Posted: January 22, 2013
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The stakes are high in this Intelligence Squared U.S. debate. Can Israel tolerate an Iran that possesses nuclear weapons? Some see a nuclear Iran as an existential threat that Israel could not accept. Others say that taking military action could create even bigger problems.
Shmuel Bar (left) and Jeffrey Goldberg argue against the motion "Israel Can Live with a Nuclear Iran."
If Iran gets a nuclear weapon, what would be the impact on Israel?
Some say this would be an existential threat that Israel cannot tolerate. Iranian nuclear weapons would raise the stakes most every time there was a conflict in the region.
But others argue that Israel could live with a nuclear Iran because the Israelis have such a powerful military of their own, including nuclear capabilities. In addition, an Israeli attack on Iranian nuclear facilities could unleash a cascade of events that would further destabilize the region.
A panel of four experts considers the stakes in the latest Intelligence Squared U.S. debate. They faced off on the motion, "Israel Can Live with a Nuclear Iran."
Before the debate, 25 percent were for the motion, 35 percent were against and 40 percent undecided. Afterward, only 8 percent were undecided, while 37 percent voted for and 55 percent against. So the side arguing against the motion won.
Those debating were:
FOR THE MOTION
James Dobbins is the director of the Rand International Security and Defense Policy Center. Dobbins has held State Department and White House posts, including assistant secretary of state for Europe, special assistant to the president and ambassador to the European Community. Dobbins has had numerous crisis management and diplomatic troubleshooting assignments as the Clinton and George W. Bush administrations' special envoy for Afghanistan, Kosovo, Bosnia, Haiti and Somalia. Following the Sept. 11, 2001, attacks, he was named as the Bush administration's representative to the Afghan opposition with the task of putting together and installing a broadly based successor to the Taliban regime.
Reuven Pedatzur is a senior military affairs analyst with Ha'aretz newspaper and senior lecturer in political science at Tel Aviv University. He currently serves as director of the S. Daniel Abraham Center for Strategic Dialogue, Netanya Academic College. He was previously an Israeli air force fighter pilot and a visiting scholar at the Center for Strategic Studies at MIT. He is one of Israel's leading commentators on missile defense, nuclear and other nonconventional weapons, the Israel Defense Force's strategic doctrine and the Israeli-Palestinian conflict. His most recent book is The Rescue of King Hussein's Regime (2008). Pedatzur is a regular analyst for Israeli TV and hosts a radio show on security and strategic issues.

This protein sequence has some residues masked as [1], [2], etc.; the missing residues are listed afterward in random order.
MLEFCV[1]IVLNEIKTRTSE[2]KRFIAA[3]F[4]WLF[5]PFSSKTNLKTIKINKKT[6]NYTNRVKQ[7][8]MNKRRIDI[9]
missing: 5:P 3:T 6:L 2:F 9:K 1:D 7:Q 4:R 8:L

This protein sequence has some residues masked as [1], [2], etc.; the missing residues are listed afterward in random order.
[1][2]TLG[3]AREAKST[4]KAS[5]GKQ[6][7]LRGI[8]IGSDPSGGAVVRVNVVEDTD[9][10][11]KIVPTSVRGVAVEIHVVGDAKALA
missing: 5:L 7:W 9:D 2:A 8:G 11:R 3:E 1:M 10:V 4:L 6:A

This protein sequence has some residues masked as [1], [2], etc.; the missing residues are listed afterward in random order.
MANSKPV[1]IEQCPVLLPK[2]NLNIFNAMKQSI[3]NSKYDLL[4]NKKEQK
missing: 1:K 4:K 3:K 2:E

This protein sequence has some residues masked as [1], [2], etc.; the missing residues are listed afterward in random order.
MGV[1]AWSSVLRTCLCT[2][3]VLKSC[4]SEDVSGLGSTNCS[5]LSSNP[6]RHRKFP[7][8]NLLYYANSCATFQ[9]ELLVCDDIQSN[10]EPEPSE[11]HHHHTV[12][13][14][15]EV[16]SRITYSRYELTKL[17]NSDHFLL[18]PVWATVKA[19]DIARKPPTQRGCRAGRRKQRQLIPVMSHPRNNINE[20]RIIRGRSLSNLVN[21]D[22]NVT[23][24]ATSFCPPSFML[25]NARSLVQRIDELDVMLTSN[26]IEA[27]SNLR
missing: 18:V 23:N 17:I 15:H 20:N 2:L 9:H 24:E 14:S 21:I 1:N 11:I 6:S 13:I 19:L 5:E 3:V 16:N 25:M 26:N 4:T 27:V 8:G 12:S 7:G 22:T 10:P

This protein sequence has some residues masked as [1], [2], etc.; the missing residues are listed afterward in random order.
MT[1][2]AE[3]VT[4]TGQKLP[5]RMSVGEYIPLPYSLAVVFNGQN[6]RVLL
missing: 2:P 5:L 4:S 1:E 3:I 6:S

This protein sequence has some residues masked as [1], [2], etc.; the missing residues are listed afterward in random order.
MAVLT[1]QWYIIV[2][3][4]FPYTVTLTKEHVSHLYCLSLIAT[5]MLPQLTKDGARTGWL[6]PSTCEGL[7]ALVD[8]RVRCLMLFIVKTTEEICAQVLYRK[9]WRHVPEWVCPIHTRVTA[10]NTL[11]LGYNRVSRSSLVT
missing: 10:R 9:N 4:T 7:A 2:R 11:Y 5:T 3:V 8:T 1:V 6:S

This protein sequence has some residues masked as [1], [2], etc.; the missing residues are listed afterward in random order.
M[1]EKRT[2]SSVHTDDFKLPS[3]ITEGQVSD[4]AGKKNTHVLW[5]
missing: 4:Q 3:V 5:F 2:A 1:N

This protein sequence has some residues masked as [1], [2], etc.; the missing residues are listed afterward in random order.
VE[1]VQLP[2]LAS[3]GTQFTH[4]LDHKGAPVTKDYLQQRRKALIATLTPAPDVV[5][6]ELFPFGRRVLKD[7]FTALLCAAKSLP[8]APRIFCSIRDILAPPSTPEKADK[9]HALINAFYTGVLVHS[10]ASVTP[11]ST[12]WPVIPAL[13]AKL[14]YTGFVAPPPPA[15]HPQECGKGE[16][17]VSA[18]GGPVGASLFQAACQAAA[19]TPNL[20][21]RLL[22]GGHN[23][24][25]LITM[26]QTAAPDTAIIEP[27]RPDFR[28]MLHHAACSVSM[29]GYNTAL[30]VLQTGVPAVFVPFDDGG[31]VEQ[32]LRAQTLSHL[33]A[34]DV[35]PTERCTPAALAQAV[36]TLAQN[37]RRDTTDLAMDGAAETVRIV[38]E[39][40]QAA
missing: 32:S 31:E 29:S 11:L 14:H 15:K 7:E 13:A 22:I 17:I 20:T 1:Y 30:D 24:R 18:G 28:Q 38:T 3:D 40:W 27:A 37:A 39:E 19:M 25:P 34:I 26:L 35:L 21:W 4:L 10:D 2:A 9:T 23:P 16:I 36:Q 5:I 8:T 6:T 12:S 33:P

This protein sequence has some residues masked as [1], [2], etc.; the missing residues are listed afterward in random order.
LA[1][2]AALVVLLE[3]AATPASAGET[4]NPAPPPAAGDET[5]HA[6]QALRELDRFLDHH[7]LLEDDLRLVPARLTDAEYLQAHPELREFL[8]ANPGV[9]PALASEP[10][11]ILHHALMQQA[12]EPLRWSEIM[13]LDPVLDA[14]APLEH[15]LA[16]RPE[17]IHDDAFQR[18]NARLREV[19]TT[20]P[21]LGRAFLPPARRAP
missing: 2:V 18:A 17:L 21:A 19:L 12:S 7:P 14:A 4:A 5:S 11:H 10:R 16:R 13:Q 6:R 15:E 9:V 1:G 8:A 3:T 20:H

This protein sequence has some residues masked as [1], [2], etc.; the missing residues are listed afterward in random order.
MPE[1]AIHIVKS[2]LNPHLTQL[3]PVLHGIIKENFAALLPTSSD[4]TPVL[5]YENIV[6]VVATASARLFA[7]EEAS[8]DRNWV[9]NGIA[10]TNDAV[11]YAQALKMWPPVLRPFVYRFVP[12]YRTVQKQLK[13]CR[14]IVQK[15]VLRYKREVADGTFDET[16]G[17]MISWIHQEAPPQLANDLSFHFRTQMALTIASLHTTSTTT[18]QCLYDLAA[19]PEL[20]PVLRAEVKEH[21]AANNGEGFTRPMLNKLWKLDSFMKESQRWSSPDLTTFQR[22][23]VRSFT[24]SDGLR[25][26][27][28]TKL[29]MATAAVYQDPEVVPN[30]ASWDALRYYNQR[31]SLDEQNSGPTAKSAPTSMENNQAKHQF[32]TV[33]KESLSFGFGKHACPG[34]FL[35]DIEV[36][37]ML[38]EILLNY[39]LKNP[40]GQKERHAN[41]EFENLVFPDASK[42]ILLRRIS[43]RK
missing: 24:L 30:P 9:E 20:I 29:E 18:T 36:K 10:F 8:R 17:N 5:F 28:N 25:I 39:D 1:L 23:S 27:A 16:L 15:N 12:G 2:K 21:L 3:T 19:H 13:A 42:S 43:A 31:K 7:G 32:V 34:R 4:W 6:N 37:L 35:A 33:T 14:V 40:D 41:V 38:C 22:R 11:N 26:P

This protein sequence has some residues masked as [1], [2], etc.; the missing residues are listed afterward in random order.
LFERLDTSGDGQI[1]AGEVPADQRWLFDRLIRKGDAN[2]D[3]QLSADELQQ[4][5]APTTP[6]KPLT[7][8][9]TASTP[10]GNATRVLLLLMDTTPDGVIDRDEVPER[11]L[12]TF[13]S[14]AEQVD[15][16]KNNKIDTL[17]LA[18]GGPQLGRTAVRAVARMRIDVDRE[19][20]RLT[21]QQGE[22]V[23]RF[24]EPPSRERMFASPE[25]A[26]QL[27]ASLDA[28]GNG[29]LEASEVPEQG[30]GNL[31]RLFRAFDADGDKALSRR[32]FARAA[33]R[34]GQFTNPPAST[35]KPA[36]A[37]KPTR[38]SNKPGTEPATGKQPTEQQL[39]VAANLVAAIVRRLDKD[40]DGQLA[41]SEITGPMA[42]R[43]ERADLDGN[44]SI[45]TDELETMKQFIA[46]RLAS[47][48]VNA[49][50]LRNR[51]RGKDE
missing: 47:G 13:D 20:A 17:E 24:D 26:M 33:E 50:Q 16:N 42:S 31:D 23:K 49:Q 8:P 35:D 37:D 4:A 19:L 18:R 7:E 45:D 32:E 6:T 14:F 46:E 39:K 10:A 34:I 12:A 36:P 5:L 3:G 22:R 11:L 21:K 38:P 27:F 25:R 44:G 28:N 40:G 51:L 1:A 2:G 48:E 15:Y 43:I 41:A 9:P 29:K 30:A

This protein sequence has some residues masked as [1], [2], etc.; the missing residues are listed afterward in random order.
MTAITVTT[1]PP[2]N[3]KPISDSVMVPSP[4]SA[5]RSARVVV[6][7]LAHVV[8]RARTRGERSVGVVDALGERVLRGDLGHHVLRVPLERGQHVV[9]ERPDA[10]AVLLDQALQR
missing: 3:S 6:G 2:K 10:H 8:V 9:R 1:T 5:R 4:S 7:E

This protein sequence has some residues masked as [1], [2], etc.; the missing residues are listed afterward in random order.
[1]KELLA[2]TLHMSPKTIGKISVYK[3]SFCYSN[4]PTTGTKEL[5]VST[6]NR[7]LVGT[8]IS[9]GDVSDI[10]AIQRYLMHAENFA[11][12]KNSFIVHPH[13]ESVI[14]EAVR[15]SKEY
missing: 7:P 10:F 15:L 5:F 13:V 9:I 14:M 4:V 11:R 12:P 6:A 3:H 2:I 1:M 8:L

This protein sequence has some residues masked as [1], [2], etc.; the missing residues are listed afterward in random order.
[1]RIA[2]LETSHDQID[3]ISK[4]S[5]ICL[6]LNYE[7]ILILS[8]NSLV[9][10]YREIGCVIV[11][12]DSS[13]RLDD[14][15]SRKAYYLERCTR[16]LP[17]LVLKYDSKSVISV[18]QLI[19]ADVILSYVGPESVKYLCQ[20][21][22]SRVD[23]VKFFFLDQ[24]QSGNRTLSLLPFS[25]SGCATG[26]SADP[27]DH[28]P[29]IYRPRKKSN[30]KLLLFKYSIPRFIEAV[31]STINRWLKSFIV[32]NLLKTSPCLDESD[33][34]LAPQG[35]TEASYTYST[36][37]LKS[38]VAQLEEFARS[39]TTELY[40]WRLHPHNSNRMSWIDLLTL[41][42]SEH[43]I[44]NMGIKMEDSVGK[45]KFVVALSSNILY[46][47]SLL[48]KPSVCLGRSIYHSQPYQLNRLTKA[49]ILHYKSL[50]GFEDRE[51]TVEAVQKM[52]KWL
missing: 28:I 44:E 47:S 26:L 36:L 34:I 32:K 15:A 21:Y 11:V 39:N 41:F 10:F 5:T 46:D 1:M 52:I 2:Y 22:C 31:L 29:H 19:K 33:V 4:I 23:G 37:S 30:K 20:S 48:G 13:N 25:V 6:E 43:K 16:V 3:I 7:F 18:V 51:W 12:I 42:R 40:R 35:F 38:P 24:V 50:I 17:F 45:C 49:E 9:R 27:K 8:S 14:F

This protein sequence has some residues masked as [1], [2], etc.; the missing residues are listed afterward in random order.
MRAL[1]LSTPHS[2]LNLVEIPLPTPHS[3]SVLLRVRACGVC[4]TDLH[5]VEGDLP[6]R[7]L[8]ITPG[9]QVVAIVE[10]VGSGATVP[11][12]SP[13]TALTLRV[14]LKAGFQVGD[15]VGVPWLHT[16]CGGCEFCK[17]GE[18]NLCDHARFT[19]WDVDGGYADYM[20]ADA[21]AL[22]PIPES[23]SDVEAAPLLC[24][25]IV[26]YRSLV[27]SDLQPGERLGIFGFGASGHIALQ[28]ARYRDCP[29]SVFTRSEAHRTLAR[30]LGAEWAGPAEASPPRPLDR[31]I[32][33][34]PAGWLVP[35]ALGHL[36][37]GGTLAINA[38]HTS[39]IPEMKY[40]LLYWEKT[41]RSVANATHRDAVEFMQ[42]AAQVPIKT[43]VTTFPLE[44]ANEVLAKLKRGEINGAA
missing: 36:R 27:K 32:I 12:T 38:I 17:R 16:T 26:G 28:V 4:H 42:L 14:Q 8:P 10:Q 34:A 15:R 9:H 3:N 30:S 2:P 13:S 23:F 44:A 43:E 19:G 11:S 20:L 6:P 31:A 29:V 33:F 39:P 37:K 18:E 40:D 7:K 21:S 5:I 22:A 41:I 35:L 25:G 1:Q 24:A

AGAINST THE MOTION
Shmuel Bar is the director of studies at the Institute of Policy and Strategy in Herzliya, Israel. He is also a senior research fellow at the International Institute for Non-Proliferation Studies and adjunct fellow at the Hudson Institute. In 2007, he was the Koret Visiting Fellow at the Hoover Institution at Stanford University. Bar is also the founder and CEO of IntuView Ltd., an Israel-based software company. Bar served for 30 years in the Israeli government, first in the Israel Defense Forces Intelligence, and later in analytic and operational positions in the Israeli Office of the Prime Minister.
Jeffrey Goldberg is a national correspondent for The Atlantic and a columnist for Bloomberg View. He is a recipient of the National Magazine Award for Reporting for his coverage of Islamic terrorism. Before joining The Atlantic in 2007, Goldberg was a Middle East correspondent, and the Washington correspondent, for The New Yorker. Previously, he served as a correspondent for The New York Times Magazine and New York Magazine. He has also written for The Jewish Daily Forward and was a columnist for The Jerusalem Post. In 2006, Goldberg wrote Prisoners: A Story of Friendship and Terror. In 2001, Goldberg was appointed the Syrkin Fellow in Letters of the Jerusalem Foundation, and in 2002 he became a public policy scholar at the Woodrow Wilson International Center for Scholars in Washington, D.C.
Intelligence Squared U.S.
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